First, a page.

Sept. 4, 2009

By Amy Farnum

Rachel, Erin and Tara Jennings are following similar paths in college, but the triplet sisters have each found different places to take that journey.  

The sophomore field hockey players from Macungie, Pa., attend school at three of the top 10 programs in the nation – Rachel at No. 6 Virginia, Erin at No. 7 Princeton and Tara at No. 10 Duke – and are each finding their individuality at their respective institutions.

The Jennings sisters began playing field hockey in the seventh grade, but were not particularly happy about it about first.  

“Our high school is a field hockey powerhouse,” said Erin.  “My dad really wanted us to get into it, so he took us to a couple field hockey games, and we hated it and thought it was so boring.  But then our gym teacher in seventh grade suggested we sign up for field hockey because the high school coach wanted good girl athletes to play.”

The trio found that they did enjoy the sport, and eventually played for the extremely successful Emmaus High School squad, which won three Pennsylvania state championships while the Jennings’ were team members.

“Once we got to high school it got a lot more serious because our program was really intense,” said Erin.  “We were really successful in high school, and we came to really love it.”

When it came time to start looking at colleges, all three began looking at the same types of schools – those with good academics and good field hockey programs on beautiful campuses – but they all knew they did not want to end up at the same place.

“We grew up in the same room – there were three of us in this little, tiny room,” said Tara.  “We were just on top of each other all the time.  We figured that we had 18 years of being with each other and it was time to find ourselves and become independent people – not just be known as the triplets.”

Tara attended field hockey camp at Duke University the summer before her junior year of high school, and knew immediately that Durham was the place for her.  She committed to the school that fall, taking Duke off the list for Erin and Rachel.  Erin was interested in an Ivy League education, and found Princeton was the right fit, while Rachel liked the balance of athletics and academics at the University of Virginia.

The sisters agree that venturing off from the group has been the best thing for them individually, and as a whole.

“Being away from each other has brought us a lot closer together,” said Tara.  “I really appreciate my relationship with them.  They are always there for me, they are my best friends.  I don’t know if that would have happened if we all stayed together.  We were definitely ready to separate.”

“It’s definitely been really different,” said Rachel.  “We were so competitive and we fought so much in high school.  It’s made our relationship better – we’re not as annoyed by each other.”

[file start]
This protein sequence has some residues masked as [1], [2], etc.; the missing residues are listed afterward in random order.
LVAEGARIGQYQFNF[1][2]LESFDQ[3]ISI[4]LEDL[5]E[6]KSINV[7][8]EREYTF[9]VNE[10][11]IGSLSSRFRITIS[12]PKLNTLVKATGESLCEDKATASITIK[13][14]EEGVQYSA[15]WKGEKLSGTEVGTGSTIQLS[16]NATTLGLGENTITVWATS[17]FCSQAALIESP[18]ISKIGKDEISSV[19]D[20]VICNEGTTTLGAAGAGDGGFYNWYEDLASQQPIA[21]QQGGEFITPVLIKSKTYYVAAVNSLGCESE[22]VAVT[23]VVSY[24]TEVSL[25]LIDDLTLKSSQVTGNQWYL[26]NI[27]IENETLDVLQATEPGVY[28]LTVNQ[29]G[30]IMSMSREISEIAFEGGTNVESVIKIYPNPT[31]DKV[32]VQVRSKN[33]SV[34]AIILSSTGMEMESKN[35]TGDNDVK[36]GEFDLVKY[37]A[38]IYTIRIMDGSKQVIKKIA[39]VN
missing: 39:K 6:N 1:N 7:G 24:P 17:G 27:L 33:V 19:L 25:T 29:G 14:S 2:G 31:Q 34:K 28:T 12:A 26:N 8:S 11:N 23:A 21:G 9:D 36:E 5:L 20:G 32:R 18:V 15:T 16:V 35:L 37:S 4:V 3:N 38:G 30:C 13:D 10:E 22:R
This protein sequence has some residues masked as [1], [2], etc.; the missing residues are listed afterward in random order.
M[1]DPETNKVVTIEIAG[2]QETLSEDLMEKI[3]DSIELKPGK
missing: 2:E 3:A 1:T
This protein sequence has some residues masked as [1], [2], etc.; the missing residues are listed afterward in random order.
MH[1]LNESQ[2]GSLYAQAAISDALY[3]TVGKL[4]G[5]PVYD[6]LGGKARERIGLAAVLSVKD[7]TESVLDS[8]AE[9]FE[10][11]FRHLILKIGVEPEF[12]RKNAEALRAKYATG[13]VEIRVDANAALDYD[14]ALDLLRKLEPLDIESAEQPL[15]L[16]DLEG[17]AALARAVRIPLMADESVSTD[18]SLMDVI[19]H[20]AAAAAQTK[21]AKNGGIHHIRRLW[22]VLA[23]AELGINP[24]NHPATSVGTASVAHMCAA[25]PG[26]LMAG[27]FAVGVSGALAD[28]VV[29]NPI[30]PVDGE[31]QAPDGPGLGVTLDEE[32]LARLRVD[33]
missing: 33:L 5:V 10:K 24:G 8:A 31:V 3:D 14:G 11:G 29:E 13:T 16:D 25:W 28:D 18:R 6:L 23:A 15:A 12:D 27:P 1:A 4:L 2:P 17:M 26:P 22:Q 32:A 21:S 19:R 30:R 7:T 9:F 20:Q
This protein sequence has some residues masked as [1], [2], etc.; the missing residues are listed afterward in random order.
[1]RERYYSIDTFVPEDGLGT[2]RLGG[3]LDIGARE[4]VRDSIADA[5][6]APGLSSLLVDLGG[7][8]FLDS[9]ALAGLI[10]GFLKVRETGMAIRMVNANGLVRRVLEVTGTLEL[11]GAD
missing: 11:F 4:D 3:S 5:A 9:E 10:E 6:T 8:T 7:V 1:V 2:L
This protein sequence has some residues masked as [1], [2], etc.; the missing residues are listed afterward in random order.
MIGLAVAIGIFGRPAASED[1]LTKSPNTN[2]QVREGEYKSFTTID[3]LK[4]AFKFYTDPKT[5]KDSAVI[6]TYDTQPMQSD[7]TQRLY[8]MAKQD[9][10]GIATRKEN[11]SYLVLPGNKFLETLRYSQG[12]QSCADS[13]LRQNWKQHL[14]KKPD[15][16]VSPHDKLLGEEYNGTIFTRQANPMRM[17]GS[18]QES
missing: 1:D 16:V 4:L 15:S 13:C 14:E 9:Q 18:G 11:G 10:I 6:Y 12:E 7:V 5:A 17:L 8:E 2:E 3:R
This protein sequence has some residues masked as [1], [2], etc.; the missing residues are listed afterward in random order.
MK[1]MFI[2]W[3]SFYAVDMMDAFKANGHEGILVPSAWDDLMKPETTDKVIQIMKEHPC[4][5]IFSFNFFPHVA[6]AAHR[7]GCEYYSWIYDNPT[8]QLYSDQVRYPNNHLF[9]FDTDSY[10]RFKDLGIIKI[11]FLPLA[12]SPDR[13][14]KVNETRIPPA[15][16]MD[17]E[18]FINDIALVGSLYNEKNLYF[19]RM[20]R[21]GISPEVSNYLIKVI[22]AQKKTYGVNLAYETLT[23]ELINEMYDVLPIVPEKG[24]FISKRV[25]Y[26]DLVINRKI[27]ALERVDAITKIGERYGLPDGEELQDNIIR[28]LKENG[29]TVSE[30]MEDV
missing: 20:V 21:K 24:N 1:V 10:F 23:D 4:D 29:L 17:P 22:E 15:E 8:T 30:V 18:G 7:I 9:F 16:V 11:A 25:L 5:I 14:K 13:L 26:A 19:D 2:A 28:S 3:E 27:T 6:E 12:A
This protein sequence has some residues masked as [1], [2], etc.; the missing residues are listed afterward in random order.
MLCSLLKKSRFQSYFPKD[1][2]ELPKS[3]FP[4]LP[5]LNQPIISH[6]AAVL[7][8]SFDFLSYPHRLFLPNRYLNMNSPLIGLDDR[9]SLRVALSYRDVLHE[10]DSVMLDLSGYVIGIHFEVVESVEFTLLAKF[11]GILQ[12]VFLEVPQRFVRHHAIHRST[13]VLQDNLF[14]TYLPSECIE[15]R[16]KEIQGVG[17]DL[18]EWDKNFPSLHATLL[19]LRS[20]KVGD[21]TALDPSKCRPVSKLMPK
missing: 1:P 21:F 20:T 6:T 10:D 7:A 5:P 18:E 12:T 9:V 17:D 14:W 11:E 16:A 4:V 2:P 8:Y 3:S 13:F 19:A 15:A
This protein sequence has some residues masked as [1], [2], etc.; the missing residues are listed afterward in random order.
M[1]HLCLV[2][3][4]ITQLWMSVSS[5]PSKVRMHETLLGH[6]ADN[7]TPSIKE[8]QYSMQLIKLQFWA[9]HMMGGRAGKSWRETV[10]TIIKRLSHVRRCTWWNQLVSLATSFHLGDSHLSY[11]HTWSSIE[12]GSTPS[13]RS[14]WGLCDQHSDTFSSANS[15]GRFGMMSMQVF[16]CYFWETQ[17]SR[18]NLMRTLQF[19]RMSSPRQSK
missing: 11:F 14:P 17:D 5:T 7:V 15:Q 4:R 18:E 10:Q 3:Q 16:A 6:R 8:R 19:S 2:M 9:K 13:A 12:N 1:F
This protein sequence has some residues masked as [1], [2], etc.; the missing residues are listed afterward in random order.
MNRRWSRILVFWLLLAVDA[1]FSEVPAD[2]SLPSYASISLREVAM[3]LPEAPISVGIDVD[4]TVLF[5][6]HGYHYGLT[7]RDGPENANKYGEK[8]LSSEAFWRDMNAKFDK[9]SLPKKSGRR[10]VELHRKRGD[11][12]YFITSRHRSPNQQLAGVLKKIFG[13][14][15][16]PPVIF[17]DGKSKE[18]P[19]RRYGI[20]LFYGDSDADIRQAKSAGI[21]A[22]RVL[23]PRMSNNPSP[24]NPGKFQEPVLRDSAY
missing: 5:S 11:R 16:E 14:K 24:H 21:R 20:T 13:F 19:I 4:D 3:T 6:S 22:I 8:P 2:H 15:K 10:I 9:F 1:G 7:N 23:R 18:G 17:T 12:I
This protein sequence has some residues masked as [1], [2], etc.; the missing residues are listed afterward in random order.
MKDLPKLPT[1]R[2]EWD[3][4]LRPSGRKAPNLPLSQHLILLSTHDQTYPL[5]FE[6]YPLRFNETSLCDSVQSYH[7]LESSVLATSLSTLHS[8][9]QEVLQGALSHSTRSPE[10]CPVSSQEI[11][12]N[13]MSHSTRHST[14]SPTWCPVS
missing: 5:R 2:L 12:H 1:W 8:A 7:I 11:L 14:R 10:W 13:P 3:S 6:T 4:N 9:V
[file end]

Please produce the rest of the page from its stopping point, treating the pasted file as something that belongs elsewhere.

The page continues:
The triplets not only share a competitive spirit and talent for field hockey, but are also interested in the field of medicine and are each pre-med at their respective schools.  Their parents, Dr. John and Dr. Beth Jennings, have been a huge influence as they grew up around the office and the hospital, even working in their father’s office as teenagers.  
Dr. John Jennings, a reconstructive plastic surgeon, and Dr. Beth Jennings, a former general surgeon, are not only supportive in their daughters’ academic pursuits, but are big fans of the triplets’ field hockey careers.

“Once we get all of our schedules, our parents sit down and split up every weekend to come watch us,” said Tara.  “It depends on big games.  When we (Duke) plays North Carolina, one of them will definitely come down – they won’t miss that.  Two of us get to set our parents every weekend.”

Tara also receives support from older brother Jason, a senior at Duke, who will be applying to medical school this year.

“Last weekend, Mom went to Virginia on Friday, Duke on Saturday, back to UVa on Sunday,” said Rachel.  “It’s awesome that they support us so much.  We couldn’t ask for more.”

The Jennings sisters talk on the phone or video chat daily, and swap stories about their team’s practice or games throughout the season, but occasionally there is a little more sibling rivalry than usual, especially when Atlantic Coast Conference foes Duke and Virginia play during the regular season.

“It’s a huge rivalry,” said Erin.  “The preseason poll came out this year and we were all texting each other at midnight when it came out.  We call each other after every game to let the others know how we did.  Tara and Rachel have been talking about the last time they played each other since last year.”

This year’s Duke-Virginia matchup is slated for Oct. 31 in Charlottesville, Va., just days before the ACC Tournament is set to begin on Nov. 5.  Princeton does not have Duke or Virginia on its schedule, but there’s always a chance that the Tigers could meet one of the squads in the NCAA Tournament.

The Blue Devils and Cavaliers are both off to 2-0 starts after opening the season last weekend, while Princeton starts the year against Ohio State in Syracuse, N.Y., on Sept. 5.